The Indian middle-class consumers are spoiled for choice today and have convenience served at a snap of their fingers! Near instant deliveries at your doorstep, mouth-watering discounts on groceries, cab service at your doorstep, professional services at your home, multiple orders at no cost and what not. A few clicks on the phone and viola, you have what you need.
These ventures could be considered a blessing – integrating a lot of the gig workers, connecting producers and buyers directly thus reducing the purchase bills of consumers, offering more environmentally viable solutions such as aggregation of transport services. However, being in the sustainability field for the last few years of my professional life, a few aspects raise doubt. Let me share a few:
- 10-minute deliveries – One of the joys of shopping earlier was to take my time to browse through what was on offer and choose to my heart’s content. What changes if I order online? One may argue that there may be emergency requirements, in which case, a decent premium should justify the rushed delivery. Secondly, I wonder how 10-minute deliveries are made possible. I have not seen any special lanes created to facilitate the movement of these delivery champions. Are we inadvertently encouraging irresponsible traffic and putting lives at risk? Who bears the loss in case the delivery is not made in time? Experience tells me that it is usually the person who can least afford it. In case there are viable solutions in place, I as a consumer have no visibility of them.
- Packaging – temptation beckoned as one app promised fruits and vegetables at ridiculously low prices. I did have a niggling thought on the quality and what it is that the farmer was getting for this produce. I must admit that I gave in and ordered. The quality was fine, but I was disappointed with the sheer amount of plastic packaging that came with this delivery. That was the last time I ordered and have resolutely ignored any more enticing deals from this app.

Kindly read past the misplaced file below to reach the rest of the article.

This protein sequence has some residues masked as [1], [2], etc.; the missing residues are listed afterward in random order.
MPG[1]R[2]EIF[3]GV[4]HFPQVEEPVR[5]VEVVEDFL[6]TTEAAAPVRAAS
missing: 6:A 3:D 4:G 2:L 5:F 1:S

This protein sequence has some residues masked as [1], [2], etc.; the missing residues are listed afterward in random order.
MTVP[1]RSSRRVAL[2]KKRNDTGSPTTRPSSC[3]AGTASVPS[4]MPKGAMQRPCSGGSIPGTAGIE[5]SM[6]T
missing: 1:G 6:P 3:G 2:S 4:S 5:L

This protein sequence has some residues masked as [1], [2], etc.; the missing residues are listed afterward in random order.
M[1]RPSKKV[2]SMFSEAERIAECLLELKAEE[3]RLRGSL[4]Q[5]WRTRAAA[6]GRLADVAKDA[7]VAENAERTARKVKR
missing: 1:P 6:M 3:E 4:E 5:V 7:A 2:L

- Fair compensation – I have had a number of conversations with several delivery people and cab drivers and consistently their satisfaction has been on the decline. Margins are squeezed and there is no sharing of rising costs. In fact, liquidity for these people is also severely impacted by unilateral decisions taken by the aggregators. More often than not, they incur cash expenses on a daily basis but get compensated by the companies once in 15 – 20 days. Again, as a consumer, I am not aware of the grievance mechanisms that are in place.
- Limitless free deliveries – As a sustainability professional, one thing that I have clearly learnt is that the consumer can exert a lot of influence on the sustainability behaviour of companies. At a time when greater consumer awareness and action is required, the messaging of limitless free deliveries and encouragement to order again and again, worries me. Is there not an environmental cost for every delivery? Has the company provided any transparency on the carbon footprint of their deliveries? There are companies today that advertise climate conscious delivery. Should we not make this the norm?
There are many more things that come to mind but the purpose of writing this is not to create conflict or confrontation. Rather, I think it is the time to insist that every venture/ company clearly highlights their sustainability practices. Traditionally, consumers may have been kings, but I think the future will only get better if we consider all stakeholders. The delivery people, the gig professionals, the drivers are key to making these models work in the long term and it is time we stop treating them as cogs in the wheel. We as consumers must understand the environmental impact of our decisions. Unless we do that, we will eventually end up paying a high price for the supposedly free convenience we have today.